Bryan Rowland, www.mormonnewsroom.org/uk
LONDON — Two months after the The Church of Jesus Christ of Latter-day Saints launched its “I’m a Mormon” media campaign in Great Britain, LDS officials say they are seeing significant increases in British interest in the church.
The intense media element of the campaign, with ads at tube stations, the Charing Cross mainline station and on double-decker buses, ran for four weeks from early April into May. Online advertising will continue in the United Kingdom and Ireland through the end of 2013.
“We are pleased with the response to the U.K. media initiative,” said Greg Droubay, director of media for the LDS Church Missionary Department. “Visitors to the mormon.org.uk site have increased 250 percent. Similar increases are found in visitors requesting a copy of the Book of Mormon or a missionary visit.”
As a consequence of the campaign, Droubay said, church officials on both sides of the Atlantic are pleased to see a “change in the perception about the church among thousands of God’s children through the U.K.”
Malcolm Adcock, assistant director of LDS Church Public Affairs for the Europe Area, has seen those changes firsthand.
“From a media perspective, we’ve seen a remarkable change in attitude from many outlets,” Adcock said. “TV people are asking for access to film the everyday lives of Mormon missionaries and we’ve seen an increased respect from the print media.”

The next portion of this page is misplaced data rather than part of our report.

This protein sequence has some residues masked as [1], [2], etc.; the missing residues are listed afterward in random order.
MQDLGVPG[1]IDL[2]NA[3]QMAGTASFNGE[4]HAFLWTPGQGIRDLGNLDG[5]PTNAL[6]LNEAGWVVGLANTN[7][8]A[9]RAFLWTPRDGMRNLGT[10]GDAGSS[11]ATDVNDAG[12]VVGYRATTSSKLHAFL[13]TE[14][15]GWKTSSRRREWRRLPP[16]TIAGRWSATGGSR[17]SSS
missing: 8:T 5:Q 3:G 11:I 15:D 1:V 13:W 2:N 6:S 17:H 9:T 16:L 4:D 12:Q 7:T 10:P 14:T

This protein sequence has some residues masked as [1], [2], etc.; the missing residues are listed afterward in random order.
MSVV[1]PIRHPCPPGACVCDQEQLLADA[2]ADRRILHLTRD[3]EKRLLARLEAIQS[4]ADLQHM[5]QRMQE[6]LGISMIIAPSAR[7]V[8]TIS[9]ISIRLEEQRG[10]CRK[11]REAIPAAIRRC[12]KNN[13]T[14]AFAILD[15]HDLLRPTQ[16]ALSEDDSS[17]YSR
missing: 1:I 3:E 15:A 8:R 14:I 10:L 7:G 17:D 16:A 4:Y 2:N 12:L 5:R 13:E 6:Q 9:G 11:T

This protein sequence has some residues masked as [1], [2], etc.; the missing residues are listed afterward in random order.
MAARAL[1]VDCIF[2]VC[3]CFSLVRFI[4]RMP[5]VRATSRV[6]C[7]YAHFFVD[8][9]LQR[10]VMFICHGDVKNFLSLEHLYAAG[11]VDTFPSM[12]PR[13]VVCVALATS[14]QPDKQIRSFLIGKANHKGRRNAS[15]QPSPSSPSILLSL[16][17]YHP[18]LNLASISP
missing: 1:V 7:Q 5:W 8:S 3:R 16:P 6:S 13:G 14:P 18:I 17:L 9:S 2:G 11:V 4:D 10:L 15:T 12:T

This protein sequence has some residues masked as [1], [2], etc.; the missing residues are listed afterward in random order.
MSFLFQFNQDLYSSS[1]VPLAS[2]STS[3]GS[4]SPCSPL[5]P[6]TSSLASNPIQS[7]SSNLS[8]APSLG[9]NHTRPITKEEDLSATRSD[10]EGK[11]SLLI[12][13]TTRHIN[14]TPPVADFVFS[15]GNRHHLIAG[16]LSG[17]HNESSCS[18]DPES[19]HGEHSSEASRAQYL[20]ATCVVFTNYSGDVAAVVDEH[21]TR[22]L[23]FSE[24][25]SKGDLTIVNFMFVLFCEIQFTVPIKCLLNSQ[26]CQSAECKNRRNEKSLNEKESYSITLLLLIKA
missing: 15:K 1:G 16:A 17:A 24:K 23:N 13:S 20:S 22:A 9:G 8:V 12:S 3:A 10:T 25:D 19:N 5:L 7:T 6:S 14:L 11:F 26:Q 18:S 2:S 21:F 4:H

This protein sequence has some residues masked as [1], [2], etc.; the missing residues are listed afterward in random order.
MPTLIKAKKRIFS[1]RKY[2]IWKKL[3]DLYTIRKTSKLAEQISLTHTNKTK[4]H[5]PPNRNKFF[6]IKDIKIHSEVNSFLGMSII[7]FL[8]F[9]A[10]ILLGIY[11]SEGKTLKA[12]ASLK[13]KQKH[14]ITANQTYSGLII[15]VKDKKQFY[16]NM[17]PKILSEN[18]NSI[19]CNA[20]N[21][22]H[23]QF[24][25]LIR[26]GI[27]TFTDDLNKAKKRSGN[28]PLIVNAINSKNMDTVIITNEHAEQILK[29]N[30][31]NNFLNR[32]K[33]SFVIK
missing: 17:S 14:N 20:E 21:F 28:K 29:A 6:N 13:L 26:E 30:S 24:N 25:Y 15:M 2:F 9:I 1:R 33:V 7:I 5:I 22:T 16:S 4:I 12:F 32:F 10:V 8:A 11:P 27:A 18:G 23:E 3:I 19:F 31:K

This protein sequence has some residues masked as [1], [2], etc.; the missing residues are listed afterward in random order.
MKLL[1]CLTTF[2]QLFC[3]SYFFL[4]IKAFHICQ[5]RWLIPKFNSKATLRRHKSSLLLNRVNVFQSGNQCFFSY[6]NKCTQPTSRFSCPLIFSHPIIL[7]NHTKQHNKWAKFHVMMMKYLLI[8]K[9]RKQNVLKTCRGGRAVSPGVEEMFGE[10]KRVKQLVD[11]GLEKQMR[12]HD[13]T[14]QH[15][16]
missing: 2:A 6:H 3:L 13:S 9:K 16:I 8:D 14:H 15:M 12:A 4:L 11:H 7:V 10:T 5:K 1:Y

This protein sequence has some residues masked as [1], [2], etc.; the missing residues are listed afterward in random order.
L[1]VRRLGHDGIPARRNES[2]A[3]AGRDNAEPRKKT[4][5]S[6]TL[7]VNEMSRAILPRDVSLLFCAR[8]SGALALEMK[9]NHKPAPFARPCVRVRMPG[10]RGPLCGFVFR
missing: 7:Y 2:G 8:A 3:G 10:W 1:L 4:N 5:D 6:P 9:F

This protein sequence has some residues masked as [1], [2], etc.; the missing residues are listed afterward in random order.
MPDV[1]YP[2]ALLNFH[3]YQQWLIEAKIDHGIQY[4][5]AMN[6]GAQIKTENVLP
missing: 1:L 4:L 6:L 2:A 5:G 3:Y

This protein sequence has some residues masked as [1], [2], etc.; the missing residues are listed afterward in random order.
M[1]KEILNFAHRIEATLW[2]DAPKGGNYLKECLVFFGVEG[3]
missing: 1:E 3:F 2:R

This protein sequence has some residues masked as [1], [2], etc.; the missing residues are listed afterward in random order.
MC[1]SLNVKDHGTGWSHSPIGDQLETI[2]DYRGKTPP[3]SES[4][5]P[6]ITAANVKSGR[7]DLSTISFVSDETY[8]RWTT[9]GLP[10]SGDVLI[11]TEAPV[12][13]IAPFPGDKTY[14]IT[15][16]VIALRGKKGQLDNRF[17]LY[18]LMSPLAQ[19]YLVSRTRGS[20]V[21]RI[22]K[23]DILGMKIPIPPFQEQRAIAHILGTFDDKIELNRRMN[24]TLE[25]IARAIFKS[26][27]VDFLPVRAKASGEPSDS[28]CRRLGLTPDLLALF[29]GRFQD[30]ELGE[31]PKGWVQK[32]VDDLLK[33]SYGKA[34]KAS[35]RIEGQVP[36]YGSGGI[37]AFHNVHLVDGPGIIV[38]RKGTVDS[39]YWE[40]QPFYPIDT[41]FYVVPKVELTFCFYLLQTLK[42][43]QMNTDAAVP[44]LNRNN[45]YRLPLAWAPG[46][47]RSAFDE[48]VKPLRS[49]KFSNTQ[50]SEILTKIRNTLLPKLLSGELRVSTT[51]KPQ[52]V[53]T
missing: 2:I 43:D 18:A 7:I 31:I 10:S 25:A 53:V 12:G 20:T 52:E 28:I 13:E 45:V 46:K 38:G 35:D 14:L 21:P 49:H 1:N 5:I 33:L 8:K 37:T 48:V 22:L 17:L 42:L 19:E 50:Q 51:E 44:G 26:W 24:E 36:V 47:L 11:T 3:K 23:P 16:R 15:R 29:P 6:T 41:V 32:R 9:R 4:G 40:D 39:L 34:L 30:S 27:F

The “I’m a Mormon” campaign in Great Britain is similar to the successful campaign the LDS Church staged in a number of U.S. cities during the past couple of years.
Triggered by the interest in Mormons and Mormon missionaries stimulated by the opening of the satirical and irreverent musical “The Book of Mormon” in London, the U.K. campaign features rank-and-file Latter-day Saints talking about their lives and their faith as a way of clearing up misconceptions about the church by introducing people to real Mormons.
Alex Boye, a British-born member of the Mormon Tabernacle Choir, is one of the everyday church members featured in the UK campaign.
As it has done in other locations where "The Book of Mormon" musical is playing, the church is taking out ads in theater playbills for the London engagement urging those who see the play to "read the book" because "the book is always better."
Through the campaign, Adcock says, misinformation about the LDS Church is being corrected and myths and stereotypes are being challenged. The campaign urges viewers to "ask a Mormon" instead of believing things they may have heard from poorly informed sources. Like the U.S. iterations of the campaign, it is built on the premise that the best way to know and understand The Church of Jesus Christ of Latter-day Saints is to get to know its people.
“The ‘I’m a Mormon’ campaign gives people an opportunity to engage at whatever level they’d like to engage,” Adcock said. “The public and the media are being introduced to real Mormons, to regular members of the church, via the physical ads and online at mormon.org.uk.”
It also gives church members a chance to take advantage of the interest resulting from the combination of the musical and the campaign to reach out to friends and family members whom they might otherwise be reluctant to approach.
“Church members are reacting to this opportunity very positively, with many giving pass-along cards to friends and contacts,” Adcock said. “It’s giving local members an increased confidence in sharing the gospel.”
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